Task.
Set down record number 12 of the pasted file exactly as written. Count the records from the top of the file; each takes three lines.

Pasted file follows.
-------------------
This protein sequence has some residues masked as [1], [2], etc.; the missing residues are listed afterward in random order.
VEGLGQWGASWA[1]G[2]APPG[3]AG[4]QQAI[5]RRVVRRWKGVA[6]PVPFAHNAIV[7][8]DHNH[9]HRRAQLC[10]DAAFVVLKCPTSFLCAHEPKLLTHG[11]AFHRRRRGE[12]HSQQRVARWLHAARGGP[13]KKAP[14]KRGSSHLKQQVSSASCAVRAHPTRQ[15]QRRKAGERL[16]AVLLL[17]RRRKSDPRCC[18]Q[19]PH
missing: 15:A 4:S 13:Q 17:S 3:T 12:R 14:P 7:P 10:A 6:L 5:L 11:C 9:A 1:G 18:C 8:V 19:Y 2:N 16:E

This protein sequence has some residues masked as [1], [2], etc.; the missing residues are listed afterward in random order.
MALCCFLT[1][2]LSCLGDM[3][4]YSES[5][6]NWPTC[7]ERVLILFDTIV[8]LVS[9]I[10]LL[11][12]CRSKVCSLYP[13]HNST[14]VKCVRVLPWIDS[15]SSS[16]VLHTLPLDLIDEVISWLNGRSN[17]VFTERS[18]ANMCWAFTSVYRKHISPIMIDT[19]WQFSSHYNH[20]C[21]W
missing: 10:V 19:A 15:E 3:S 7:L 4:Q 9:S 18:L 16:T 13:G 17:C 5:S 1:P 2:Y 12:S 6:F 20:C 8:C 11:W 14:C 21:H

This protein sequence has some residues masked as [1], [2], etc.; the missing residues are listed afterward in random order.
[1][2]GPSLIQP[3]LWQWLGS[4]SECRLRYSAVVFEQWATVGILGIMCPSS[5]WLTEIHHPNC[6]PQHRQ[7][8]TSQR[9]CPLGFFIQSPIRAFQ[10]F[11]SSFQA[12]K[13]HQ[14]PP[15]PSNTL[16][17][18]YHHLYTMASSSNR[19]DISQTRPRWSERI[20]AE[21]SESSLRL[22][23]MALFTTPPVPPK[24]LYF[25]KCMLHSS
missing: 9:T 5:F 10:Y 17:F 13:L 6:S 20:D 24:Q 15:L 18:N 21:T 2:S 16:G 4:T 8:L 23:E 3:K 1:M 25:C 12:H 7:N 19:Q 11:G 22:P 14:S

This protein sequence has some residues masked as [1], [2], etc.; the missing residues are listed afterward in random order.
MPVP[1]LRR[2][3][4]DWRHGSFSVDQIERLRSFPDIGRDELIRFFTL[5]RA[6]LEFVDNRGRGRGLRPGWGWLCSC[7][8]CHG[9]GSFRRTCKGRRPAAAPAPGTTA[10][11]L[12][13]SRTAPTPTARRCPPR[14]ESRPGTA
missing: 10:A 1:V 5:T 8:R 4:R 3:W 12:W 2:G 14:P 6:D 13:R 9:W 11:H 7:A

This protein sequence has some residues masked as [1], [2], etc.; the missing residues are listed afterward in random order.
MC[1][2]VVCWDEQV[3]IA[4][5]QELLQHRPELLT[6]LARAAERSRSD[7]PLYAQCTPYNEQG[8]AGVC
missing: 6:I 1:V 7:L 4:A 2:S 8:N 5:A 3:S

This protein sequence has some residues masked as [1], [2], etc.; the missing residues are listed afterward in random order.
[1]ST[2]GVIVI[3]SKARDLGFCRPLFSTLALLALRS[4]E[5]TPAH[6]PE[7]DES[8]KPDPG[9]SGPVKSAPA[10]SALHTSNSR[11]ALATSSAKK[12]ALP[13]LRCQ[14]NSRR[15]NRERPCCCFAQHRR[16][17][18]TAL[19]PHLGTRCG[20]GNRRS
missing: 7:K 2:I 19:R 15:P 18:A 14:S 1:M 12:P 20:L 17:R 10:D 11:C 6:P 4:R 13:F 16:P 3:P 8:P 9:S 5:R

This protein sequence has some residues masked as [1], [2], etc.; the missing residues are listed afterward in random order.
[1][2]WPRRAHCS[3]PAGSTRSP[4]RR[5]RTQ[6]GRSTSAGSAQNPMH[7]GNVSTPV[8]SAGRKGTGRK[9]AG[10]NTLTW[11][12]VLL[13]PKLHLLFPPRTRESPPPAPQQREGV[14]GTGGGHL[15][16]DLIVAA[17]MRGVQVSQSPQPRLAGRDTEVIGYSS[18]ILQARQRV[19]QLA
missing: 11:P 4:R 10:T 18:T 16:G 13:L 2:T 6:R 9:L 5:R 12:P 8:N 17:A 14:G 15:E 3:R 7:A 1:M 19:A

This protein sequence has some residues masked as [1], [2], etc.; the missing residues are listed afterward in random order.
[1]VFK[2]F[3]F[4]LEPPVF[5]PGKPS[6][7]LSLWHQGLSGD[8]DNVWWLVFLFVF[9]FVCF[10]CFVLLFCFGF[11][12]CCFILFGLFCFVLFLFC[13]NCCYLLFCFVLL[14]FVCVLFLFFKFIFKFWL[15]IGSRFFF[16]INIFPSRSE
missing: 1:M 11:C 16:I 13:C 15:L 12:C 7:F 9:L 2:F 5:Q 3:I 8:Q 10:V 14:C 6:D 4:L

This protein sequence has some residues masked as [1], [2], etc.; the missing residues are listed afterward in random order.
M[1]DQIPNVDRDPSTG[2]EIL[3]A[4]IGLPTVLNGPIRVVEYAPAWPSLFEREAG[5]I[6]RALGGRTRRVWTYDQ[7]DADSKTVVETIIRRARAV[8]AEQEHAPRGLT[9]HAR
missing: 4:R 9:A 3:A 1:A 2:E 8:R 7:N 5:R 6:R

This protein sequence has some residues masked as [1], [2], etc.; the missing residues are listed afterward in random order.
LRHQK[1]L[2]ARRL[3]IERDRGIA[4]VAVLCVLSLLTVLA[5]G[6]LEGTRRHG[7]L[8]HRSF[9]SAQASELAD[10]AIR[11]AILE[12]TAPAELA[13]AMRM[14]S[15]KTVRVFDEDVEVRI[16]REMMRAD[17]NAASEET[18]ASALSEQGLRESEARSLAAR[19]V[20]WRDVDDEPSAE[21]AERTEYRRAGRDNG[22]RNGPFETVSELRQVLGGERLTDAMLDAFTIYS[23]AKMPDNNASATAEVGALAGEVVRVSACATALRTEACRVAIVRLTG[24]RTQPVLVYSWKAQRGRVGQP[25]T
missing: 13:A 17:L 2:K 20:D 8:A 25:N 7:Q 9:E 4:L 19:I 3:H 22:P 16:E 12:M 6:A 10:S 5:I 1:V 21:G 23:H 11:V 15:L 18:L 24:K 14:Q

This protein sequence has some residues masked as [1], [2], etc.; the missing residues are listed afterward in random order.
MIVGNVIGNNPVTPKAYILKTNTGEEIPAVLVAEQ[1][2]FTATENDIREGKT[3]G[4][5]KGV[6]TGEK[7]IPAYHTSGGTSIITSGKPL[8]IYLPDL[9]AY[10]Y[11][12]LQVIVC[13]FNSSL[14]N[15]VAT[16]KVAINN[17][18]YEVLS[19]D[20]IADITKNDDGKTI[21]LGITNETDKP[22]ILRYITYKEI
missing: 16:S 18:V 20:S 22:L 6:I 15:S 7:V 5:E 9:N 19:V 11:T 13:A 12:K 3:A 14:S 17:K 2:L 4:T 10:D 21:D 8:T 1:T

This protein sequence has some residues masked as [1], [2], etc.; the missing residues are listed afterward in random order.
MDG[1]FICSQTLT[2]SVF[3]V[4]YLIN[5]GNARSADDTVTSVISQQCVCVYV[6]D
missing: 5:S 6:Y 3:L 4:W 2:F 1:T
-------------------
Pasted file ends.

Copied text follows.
This protein sequence has some residues masked as [1], [2], etc.; the missing residues are listed afterward in random order.
MDG[1]FICSQTLT[2]SVF[3]V[4]YLIN[5]GNARSADDTVTSVISQQCVCVYV[6]D
missing: 5:S 6:Y 3:L 4:W 2:F 1:T